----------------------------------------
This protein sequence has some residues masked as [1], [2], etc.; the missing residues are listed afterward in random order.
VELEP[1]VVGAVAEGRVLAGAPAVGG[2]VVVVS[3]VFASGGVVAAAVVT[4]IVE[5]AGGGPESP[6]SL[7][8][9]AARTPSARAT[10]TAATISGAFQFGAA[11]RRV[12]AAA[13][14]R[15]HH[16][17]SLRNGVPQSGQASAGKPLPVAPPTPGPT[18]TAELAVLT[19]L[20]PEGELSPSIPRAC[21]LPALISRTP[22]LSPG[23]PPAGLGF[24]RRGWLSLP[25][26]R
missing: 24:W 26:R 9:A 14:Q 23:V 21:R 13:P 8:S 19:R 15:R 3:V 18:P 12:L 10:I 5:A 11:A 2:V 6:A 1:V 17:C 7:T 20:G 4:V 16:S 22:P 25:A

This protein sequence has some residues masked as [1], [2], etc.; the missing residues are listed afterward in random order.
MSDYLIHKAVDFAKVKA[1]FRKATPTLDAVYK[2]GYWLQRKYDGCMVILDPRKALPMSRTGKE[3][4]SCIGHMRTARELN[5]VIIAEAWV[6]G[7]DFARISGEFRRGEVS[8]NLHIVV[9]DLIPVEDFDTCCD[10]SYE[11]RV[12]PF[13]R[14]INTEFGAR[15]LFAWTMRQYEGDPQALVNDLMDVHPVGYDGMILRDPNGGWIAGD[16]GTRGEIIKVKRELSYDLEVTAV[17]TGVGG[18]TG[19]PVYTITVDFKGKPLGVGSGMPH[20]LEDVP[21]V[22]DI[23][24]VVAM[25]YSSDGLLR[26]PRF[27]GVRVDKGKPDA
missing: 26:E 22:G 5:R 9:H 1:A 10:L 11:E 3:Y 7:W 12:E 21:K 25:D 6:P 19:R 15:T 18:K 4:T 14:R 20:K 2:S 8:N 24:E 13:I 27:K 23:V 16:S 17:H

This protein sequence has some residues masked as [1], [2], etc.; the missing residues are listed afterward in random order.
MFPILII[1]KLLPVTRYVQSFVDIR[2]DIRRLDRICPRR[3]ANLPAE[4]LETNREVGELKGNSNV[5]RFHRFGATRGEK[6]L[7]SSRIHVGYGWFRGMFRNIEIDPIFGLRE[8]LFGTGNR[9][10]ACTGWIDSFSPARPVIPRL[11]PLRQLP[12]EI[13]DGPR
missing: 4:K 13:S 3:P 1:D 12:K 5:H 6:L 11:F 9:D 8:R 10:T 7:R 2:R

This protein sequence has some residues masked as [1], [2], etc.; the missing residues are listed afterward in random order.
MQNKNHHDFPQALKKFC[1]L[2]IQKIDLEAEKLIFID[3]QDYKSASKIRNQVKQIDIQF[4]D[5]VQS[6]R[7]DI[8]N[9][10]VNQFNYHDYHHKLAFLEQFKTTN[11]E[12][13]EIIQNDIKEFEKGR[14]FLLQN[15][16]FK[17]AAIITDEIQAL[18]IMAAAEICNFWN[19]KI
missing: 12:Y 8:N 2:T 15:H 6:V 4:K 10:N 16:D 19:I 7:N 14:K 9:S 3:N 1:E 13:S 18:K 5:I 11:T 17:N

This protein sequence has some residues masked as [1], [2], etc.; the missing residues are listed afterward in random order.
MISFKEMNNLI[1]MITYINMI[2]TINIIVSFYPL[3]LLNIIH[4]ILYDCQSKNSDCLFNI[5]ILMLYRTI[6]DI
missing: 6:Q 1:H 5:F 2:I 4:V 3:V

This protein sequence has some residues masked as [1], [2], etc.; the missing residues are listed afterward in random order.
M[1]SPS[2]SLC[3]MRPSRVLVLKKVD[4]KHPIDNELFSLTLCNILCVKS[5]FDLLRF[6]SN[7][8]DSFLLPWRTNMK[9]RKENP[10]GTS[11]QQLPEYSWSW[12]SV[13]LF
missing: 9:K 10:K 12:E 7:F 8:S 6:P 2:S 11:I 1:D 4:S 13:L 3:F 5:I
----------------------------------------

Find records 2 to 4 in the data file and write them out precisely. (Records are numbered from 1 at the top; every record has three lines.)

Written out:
This protein sequence has some residues masked as [1], [2], etc.; the missing residues are listed afterward in random order.
MSDYLIHKAVDFAKVKA[1]FRKATPTLDAVYK[2]GYWLQRKYDGCMVILDPRKALPMSRTGKE[3][4]SCIGHMRTARELN[5]VIIAEAWV[6]G[7]DFARISGEFRRGEVS[8]NLHIVV[9]DLIPVEDFDTCCD[10]SYE[11]RV[12]PF[13]R[14]INTEFGAR[15]LFAWTMRQYEGDPQALVNDLMDVHPVGYDGMILRDPNGGWIAGD[16]GTRGEIIKVKRELSYDLEVTAV[17]TGVGG[18]TG[19]PVYTITVDFKGKPLGVGSGMPH[20]LEDVP[21]V[22]DI[23][24]VVAM[25]YSSDGLLR[26]PRF[27]GVRVDKGKPDA
missing: 26:E 22:G 5:R 9:H 1:A 10:L 11:E 3:Y 7:W 12:E 21:K 25:D 6:P 19:R 15:T 18:K 4:T 14:R 20:K 2:S 8:N 24:E 13:I 27:K 23:V 16:S 17:H

This protein sequence has some residues masked as [1], [2], etc.; the missing residues are listed afterward in random order.
MFPILII[1]KLLPVTRYVQSFVDIR[2]DIRRLDRICPRR[3]ANLPAE[4]LETNREVGELKGNSNV[5]RFHRFGATRGEK[6]L[7]SSRIHVGYGWFRGMFRNIEIDPIFGLRE[8]LFGTGNR[9][10]ACTGWIDSFSPARPVIPRL[11]PLRQLP[12]EI[13]DGPR
missing: 4:K 13:S 3:P 1:D 12:K 5:H 6:L 11:F 9:D 8:R 10:T 7:R 2:R

This protein sequence has some residues masked as [1], [2], etc.; the missing residues are listed afterward in random order.
MQNKNHHDFPQALKKFC[1]L[2]IQKIDLEAEKLIFID[3]QDYKSASKIRNQVKQIDIQF[4]D[5]VQS[6]R[7]DI[8]N[9][10]VNQFNYHDYHHKLAFLEQFKTTN[11]E[12][13]EIIQNDIKEFEKGR[14]FLLQN[15][16]FK[17]AAIITDEIQAL[18]IMAAAEICNFWN[19]KI
missing: 12:Y 8:N 2:T 15:H 6:V 4:K 10:N 16:D 19:I 7:N 14:K 9:S 3:N 1:E 13:S 18:K 5:I 11:T 17:N